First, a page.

The G-20 played a critical role in coordinating economic policy in the aftermath of the 2008-09 financial crisis but, since then, like the WTO, is has become less relevant. India, as G-20 host, will be pushing debt restructuring for developing countries, especially African ones, as well as policies that promote food security. In an article for The Times on Thursday (07 September) Mr Modi argued that advanced countries should not impose restrictive climate policies on developing ones. Action to prevent global warming should be “complementary” to economic development. Mr Modi wants to create “a global ecosystem for clean and green hydrogen” under India’s presidency.
India wants the African Union to have a permanent seat at the table. With Brazil and South Africa set to chair the G-20 in 2024 and 2025 respectively, the voice of the Global South is likely to grow louder. That makes it more likely that sometime soon the issue of reparations – for both the slave trade and for historic carbon emissions – will be formally placed on the agenda. That will not be welcomed by nations such as Britain whose public finances are already under stress and will further inflame “populist” opinion.
Prime minister Modi will devoutly wish to conclude the summit with a leaders’ declaration, even if on close reading it will ring hollow.
The Way Things Were
When Tony Blair left office on 27 June 2007, handing over the keys of Number Ten to Gordon Brown, Britain was enjoying a golden economic summer. Interest rates, inflation and unemployment were low and property prices were rising, as was home ownership. The UK had recorded 40 consecutive quarters of growth. Government spending had increased under Blair, but the nation’s debt-to-GDP ratio was an entirely manageable 33 percent. The City continued to generate money for the government and for its own: London had become the world’s leading financial centre and was flush with cash. Consumer spending was rising, buoyed by increased borrowing – for the first time everyone had at least one credit card. What could possibly go wrong?
In September 2007, mortgage provider Northern Rock collapsed after an old-fashioned bank run, with people queuing up outside its branches desperate to get their money out. (The first time that happened in the UK since early Victorian times). What has followed is a long, sustained polycrisis – austerity, the agonies of Brexit, the pandemic, geopolitical upheaval – in which we are still ensnared. The entire world in which Blairite policies were developed and implemented has now passed into history.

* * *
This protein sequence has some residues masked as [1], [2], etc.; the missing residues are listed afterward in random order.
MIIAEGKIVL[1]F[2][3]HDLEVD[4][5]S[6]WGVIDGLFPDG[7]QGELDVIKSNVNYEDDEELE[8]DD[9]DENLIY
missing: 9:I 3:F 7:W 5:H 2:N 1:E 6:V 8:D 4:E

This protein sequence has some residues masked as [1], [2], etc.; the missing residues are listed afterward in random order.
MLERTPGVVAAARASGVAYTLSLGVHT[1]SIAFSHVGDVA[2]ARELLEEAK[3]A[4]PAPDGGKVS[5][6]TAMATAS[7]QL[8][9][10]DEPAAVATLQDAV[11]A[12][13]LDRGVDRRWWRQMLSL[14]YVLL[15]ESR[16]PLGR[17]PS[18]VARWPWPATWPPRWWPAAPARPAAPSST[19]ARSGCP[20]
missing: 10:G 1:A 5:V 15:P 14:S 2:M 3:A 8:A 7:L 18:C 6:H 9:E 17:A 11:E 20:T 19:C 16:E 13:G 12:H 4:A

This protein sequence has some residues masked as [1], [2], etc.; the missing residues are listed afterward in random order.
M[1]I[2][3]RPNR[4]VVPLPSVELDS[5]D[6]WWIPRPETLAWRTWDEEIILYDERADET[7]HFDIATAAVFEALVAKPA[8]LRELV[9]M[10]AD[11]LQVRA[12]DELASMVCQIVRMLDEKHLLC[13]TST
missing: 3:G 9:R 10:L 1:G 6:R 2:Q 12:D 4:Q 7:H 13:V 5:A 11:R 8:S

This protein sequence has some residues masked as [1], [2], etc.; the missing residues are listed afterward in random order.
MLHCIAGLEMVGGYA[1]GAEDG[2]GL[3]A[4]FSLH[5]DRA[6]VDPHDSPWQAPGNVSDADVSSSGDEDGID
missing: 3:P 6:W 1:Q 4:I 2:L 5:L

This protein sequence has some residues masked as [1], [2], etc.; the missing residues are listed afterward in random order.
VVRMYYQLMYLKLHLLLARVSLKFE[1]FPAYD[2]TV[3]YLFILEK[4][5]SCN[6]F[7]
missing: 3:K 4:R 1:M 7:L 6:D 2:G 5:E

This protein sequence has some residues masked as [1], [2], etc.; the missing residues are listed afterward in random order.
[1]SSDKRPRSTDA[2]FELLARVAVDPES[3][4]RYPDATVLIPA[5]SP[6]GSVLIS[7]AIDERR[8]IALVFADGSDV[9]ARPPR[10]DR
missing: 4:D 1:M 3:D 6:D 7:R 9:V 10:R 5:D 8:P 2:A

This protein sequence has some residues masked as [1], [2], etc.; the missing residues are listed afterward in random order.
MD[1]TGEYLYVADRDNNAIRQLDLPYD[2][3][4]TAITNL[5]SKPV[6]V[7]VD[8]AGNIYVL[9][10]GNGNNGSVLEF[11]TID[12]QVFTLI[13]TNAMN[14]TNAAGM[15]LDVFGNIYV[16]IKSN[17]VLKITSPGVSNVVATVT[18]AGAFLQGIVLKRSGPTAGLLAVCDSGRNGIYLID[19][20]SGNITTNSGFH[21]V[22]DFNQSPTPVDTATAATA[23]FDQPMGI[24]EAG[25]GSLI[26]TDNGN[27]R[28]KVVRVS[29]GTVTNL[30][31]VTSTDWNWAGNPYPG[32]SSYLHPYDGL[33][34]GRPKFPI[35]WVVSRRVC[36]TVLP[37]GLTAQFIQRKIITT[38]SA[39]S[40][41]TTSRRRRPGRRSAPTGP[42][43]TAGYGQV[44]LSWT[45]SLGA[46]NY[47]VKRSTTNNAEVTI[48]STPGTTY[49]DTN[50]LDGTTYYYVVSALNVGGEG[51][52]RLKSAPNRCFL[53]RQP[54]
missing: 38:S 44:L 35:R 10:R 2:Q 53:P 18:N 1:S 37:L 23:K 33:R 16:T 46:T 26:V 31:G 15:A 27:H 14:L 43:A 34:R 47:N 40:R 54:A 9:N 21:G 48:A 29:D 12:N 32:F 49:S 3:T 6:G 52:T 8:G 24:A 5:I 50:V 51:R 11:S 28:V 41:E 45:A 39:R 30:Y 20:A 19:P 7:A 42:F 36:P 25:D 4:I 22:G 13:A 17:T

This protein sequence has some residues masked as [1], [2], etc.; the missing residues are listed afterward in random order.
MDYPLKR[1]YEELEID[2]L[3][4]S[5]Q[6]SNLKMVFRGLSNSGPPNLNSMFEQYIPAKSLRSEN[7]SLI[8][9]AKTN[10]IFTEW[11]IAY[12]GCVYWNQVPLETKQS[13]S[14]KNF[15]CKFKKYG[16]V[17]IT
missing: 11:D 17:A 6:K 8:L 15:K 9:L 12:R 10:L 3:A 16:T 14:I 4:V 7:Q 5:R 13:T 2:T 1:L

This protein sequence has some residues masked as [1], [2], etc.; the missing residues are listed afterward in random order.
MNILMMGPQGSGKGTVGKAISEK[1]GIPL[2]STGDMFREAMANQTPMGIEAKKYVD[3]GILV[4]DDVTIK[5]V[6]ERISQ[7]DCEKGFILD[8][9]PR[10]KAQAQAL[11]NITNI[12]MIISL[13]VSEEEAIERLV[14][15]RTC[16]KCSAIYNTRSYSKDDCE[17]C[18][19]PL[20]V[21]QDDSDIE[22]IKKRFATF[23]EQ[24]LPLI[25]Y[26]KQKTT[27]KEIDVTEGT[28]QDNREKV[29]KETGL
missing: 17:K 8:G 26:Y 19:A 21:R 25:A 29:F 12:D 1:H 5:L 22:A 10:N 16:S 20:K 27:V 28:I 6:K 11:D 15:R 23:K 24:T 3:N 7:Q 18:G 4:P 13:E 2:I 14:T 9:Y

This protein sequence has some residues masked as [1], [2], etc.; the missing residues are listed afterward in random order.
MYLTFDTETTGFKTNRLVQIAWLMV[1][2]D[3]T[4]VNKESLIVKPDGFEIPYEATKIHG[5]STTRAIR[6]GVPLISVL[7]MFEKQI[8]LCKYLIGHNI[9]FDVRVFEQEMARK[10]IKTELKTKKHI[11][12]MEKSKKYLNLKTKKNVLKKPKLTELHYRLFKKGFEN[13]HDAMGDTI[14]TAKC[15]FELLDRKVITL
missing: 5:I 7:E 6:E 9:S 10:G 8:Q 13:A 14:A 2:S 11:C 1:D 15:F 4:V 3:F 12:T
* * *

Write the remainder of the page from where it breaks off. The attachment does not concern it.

But, according to the former Tory politician and universal man, Rory Stewart, politicians such as Sir Keir Starmer are proceeding as if it is business as usual and that the Blairite world of globalisation still obtains. In his new book, Politics on the Edge, out next week, Mr Stewart, who has returned to the UK after another period in exile abroad, argues that Britain has become a dysfunctional country, and yet its political class of all hues is still banging the same drum.
As I pointed out a few weeks ago, no political party can countenance structural reform of the National Health Service for fear of an electoral backlash. Therefore, they will just continue to shovel more money at it. But spending on healthcare, welfare and state pensions cannot continue to rise faster than GDP indefinitely. As I have said before, there will be a reckoning.
The question is how soon and how unpleasant that will be.
Scientists at the EU’s Copernicus group announced on Wednesday (06 September) that this year will be the hottest ever since the human race first emerged. No doubt the challenges of climate change will require a high degree of international cooperation. But if the UK were to return to the stone age tomorrow, that would cut global emissions by just one percent. The total concentration of CO2 in the atmosphere would continue to accumulate.
Essentially, unless the three largest global emitters of CO2 – China, India and the USA, which combined produce about half the global total – manage to cut their emissions drastically, then whatever the rest of the world does will be ineffectual. It’s that simple.
Meanwhile – enjoy the glorious Indian summer weather that still prevails across the UK this weekend. It’s 30 Celsius outside in Norfolk as I write this – time to abandon the keyboard.
Listed companies cited in this article which merit analysis:
- COSCO Shipping Ports Limited (HKG:1199)
- ASML Holdings (NASDAQ:ASML)